Efflux pump inhibitors? Beta-lactamase inhibitors eg clavulanate/ amoxicillin 1981 tazobactam/ piperacillin 1993 Iron chelator eg cefiderocol 2018 Membrane permeabilisers? (eg PA-beta-N) 37 Antimicrobial therapy; potential new approaches Value element

Definition Antibodies; vaccines Antibodies that bind to and inactivate the pathogen, its virulence factors or its toxins; inactivated bacteria or bacterial proteins that stimulate the immune system Immune stimulation Proteins or bacterial extracts that boost the immune system

Microbiome/ probiotics Live micro-organisms (or a set of micro-organisms, incl faecal transplant) that compete with harmful bacteria Lysins Enzymes used by bacteriophages to destroy the cell walls of target bacteria Bacteriophages

Viruses to infect and kill bacteria(wild type or engineered) Oligonucleotides Transcription Factor Decoys prevent expression of genes needed for the bacteria to survive and multiply Peptides Antimicrobial (direct effect); host defence peptides (enhance host immune response); antibiofilm peptides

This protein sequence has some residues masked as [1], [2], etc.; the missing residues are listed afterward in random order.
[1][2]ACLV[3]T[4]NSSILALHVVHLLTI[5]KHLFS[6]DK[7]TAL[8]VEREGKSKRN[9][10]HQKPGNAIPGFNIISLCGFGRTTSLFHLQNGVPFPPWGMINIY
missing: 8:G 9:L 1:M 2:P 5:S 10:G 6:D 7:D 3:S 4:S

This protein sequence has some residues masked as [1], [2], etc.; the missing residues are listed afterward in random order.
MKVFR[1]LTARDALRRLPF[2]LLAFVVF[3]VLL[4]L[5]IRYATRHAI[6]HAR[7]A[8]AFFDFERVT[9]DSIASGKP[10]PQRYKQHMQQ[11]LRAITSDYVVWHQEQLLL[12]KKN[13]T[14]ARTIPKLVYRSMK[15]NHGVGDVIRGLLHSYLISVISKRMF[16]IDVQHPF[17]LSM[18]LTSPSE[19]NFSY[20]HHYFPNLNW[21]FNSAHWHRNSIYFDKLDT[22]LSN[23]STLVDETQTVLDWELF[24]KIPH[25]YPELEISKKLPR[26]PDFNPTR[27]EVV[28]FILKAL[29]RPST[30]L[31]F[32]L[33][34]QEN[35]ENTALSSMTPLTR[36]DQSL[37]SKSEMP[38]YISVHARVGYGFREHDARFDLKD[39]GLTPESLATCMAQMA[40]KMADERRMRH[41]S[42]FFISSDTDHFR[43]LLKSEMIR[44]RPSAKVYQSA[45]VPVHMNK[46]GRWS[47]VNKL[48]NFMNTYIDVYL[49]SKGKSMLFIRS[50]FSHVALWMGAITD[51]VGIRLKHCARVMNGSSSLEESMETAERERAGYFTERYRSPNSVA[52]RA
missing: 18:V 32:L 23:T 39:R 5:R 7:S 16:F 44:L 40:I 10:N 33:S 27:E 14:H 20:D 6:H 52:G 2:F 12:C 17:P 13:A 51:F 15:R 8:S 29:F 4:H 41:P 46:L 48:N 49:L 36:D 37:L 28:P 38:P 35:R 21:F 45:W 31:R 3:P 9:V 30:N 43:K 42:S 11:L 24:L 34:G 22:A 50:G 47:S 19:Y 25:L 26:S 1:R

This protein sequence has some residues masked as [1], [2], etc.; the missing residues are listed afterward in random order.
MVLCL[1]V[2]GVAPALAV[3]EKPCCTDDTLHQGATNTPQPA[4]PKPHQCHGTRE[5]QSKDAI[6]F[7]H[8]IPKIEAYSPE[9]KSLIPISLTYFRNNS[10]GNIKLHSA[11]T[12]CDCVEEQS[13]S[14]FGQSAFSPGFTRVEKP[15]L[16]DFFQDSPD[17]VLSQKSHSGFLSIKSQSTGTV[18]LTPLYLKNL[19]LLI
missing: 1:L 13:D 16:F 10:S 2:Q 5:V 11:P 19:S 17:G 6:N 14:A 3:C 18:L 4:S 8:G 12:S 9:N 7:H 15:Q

Antibiofilm peptides Benefits of avoiding the spread of infection to the wider population (reduced onward transmission) 38 ABPI Industry commitment to a global approach Commitment o Industry is playing its part in R&D, Access, Appropriate Use and Manufacturing o Need to maintain momentum, we have a fragile consensus, at a tipping point Collaboration

o Industry is ready and willing - with Government and all stakeholders Commercial reality o Need to create an economic environment in which investment in antibiotic R&D is sustainable Next Steps o Need to confirm commitment to market entry rewards; pilot a new economic model, de-linking reimbursement from volume usage o Maintain activity - in R&D and education for Appropriate Use o Broaden mandatory surveillance 39 Close